I’m speaking from personal experience here too, as you know. After years of practice deciding what’s important for me to focus on, I’m quite sure my IQ has decreased some (my performance in Honors Math being a strong clue). I’m also pretty sure my life is far better as a result — not of my lower IQ, but of the decisions (which happened to also have an effect on my IQ). This took a lot of work. Fortunately I wasn’t overly smart to begin with! My friend isn’t so lucky. I wonder whether he’ll ever be able to rebootstrap himself.

  2. Nathan Arthur says:

    Agreed on all points :) And I like your explanation, it fits with my experience. In fact, the biggest motivator for me to learn to control my intelligence was the emotional pain caused by failure, in cases where I was too far on the IQ-side of the spectrum. That pain, plus a realization that the failure really was my problem to fix, motivated me to try to understand why I failed, and I eventually realized that my commitment to perfection (or intellectual ideals) was actually getting in the way of making rational decisions.

  3. Marilyn Arthur says:

    It’s a good article. And I didn’t do well on any of the 3 quesitons, but purposely did them intuitively rather than reasoning them through because I really don’t like to spend much time on those types of questions. So what does that say about me? Hence my dislike of the puzzles that you so enjoy!

    At the elementary education level, where life deisions are often made about students based on IQ tests, we are, honestly, quite aware of the information in that article. And we are doing a better job of looking at the whole child rather than the IQ as a stand alone, but we have a long way to go.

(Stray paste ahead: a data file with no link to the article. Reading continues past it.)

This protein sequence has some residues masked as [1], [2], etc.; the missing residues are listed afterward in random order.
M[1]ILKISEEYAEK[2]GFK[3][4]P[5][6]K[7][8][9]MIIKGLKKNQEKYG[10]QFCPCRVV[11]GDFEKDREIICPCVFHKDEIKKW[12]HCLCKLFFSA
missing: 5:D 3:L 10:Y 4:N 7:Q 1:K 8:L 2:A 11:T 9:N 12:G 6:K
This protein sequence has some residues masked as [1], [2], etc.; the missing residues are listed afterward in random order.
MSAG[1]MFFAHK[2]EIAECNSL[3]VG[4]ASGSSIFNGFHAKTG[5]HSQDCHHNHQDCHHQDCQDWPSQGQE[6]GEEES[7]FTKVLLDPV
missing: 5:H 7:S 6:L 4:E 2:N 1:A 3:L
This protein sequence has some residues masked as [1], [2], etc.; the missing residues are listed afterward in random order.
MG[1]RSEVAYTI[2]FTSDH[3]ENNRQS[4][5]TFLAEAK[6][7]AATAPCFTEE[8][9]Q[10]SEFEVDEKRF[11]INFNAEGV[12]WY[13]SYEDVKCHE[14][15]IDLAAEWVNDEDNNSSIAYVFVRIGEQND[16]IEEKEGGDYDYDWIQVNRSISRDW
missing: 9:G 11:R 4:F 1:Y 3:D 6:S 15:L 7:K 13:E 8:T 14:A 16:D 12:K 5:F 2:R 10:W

As I work with students with language delays, one of the most fascinating aspects of our cognitive development, or lack of it as the case may be, is the metacognitive. Our ability to think about what we are thinking about is a gateway step in our rational thinking process. It is where, as educators, we would love to be able to take our students but it’s not easy to find those steps that lead a child (or adult) there. We can only think rationally when we can think about what we are thinking.

  4. Nathan Arthur says:

    P.P.S. – I also owe a big debt of gratitude to my old friend and co-worker Nate Allen, who actually originated the idea of applying Bloom’s Taxonomy to interviewing. I had forgotten where the idea came from, and just assumed that it was mine from somewhere. Not so, though!

    Thanks, Nate – it’s made a big difference for me. I’m sorry I didn’t give you appropriate credit in the article, originally.